Lebanons religious oppose Trumps Jerusalem move; Jordanians march

Catholic Near East Welfare Association's picture



14 Dec 2017 By Doreen Abi Raad

BEIRUT (CNS) — Lebanon’s Christian and Muslim leaders denounced the “unjust” decision of U.S. President Donald Trump to recognize Jerusalem as Israel’s capital and demanded that it be reversed.

In a Dec. 14 statement at the end of an interreligious summit, the leaders said “that, in addition to violating the laws and international charters,” the decision ignores the fact that Jerusalem is a city holy to Christians, Muslims and Jews.

The previous evening, in Amman, Jordan, Christian leaders led about 2,000 parishioners in a candelit march to protest the U.S. decision.

“For us, Christian and Muslim Arabs, when we lose Jerusalem, we lose everything,” said Father Rifat Bader, director of the Catholic Center for Studies and Media, reading a statement. “We lose the core of our faith, because everything began in Jerusalem. We were all born in Jerusalem.”

The interreligious summit in Lebanon, led by Lebanese Cardinal Bechara Rai, Maronite Catholic patriarch, gathered Catholic and Orthodox patriarchs and representatives, as well as leaders of the nation’s Protestant churches and Sunni, Shiite and Druze communities.

Participants stressed that Jerusalem “has a privileged position in the consciences of believers of these faiths.”

“The U.S. president’s decision, based on special political calculations, is a challenge and a provocation for more than 3 billion people and touches on the depth of their faith,” the statement said.

They noted that the international community “has adhered to the resolutions of the United Nations, which consider Jerusalem and the rest of the West Bank to be occupied territory,” so most countries have “refrained from establishing embassies in occupied Jerusalem.”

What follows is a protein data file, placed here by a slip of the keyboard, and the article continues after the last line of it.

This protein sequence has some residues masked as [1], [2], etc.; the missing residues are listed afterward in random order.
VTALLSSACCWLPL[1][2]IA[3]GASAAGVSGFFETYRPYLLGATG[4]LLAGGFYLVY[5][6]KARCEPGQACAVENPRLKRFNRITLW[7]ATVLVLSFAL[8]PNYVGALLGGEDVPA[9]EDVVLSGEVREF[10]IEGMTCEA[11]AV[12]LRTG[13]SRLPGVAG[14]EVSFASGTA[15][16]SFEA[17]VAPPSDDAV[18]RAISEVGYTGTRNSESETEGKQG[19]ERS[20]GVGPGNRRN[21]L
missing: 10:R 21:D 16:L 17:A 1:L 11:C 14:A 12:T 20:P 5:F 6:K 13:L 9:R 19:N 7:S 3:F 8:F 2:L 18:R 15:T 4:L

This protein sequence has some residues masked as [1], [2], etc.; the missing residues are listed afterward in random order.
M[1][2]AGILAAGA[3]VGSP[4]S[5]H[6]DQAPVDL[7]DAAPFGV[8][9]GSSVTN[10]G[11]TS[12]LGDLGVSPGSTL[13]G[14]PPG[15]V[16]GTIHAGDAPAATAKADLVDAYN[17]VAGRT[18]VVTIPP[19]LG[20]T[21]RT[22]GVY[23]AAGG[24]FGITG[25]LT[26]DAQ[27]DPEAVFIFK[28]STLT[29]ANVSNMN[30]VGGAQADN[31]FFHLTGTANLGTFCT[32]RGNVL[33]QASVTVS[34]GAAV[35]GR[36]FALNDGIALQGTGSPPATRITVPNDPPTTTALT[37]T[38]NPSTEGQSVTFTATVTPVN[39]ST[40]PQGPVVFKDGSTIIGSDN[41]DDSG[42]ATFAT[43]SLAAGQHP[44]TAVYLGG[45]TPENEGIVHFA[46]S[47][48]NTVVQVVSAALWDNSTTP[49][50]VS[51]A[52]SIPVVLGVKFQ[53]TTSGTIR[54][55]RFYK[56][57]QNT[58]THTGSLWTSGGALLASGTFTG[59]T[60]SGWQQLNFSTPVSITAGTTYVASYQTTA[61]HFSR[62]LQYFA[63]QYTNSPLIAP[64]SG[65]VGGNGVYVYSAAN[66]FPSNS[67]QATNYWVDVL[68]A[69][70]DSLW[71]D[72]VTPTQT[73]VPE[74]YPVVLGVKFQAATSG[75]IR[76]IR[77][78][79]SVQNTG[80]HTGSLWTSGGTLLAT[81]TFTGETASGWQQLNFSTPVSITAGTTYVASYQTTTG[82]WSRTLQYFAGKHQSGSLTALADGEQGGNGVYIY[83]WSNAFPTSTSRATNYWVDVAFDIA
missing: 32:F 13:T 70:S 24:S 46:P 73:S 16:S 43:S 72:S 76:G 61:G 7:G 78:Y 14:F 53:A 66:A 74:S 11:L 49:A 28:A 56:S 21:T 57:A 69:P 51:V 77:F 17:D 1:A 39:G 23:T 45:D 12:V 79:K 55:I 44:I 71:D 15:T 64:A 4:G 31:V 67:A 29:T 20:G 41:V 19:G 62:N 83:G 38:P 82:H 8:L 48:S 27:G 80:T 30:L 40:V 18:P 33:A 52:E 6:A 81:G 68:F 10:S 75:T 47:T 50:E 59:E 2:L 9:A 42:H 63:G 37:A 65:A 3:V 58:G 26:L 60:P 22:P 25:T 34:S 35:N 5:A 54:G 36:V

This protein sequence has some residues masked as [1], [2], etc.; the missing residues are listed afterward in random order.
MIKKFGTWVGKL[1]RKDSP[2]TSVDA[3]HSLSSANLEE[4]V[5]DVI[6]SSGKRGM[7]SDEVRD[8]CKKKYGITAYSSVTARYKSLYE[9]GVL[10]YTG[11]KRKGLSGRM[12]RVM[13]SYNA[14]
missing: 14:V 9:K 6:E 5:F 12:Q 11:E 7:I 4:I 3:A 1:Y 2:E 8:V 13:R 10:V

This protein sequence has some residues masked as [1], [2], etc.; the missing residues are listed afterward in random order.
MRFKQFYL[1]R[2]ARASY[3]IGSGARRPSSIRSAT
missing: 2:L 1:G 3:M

They appealed to the Arab and international communities “to pressure the U.S. administration to undo this decision, which lacks the wisdom that real peacemakers need.”

They also called for the American people and their civic and religious organizations to raise their voices and warn Trump and his administration “of the unjust decision that will certainly push the Middle East again into a new cycle of violence.”

In his opening address, Cardinal Rai said he did “not know if the American people agree with their president’s decision,” but he noted that the U.S. bishops have rejected moving the U.S. Embassy from Tel Aviv to Jerusalem since 1984. He said he hoped for the bishops’ continued support.

He also said the interfaith leaders “categorically reject the Judaization of this holy city.”

In Jordan, Father Bader told Catholic News Service the Dec. 13 March was a “condemnation of the decision” by Trump and a call to keep Jerusalem’s status quo. He said the Christian leaders also wanted to encourage diplomatic efforts by Jordan’s King Abdullah on Jerusalem. Jordan’s king is recognized as the custodian of Christian and Muslim holy sites in Jerusalem under its 1994 peace treaty with Israel.

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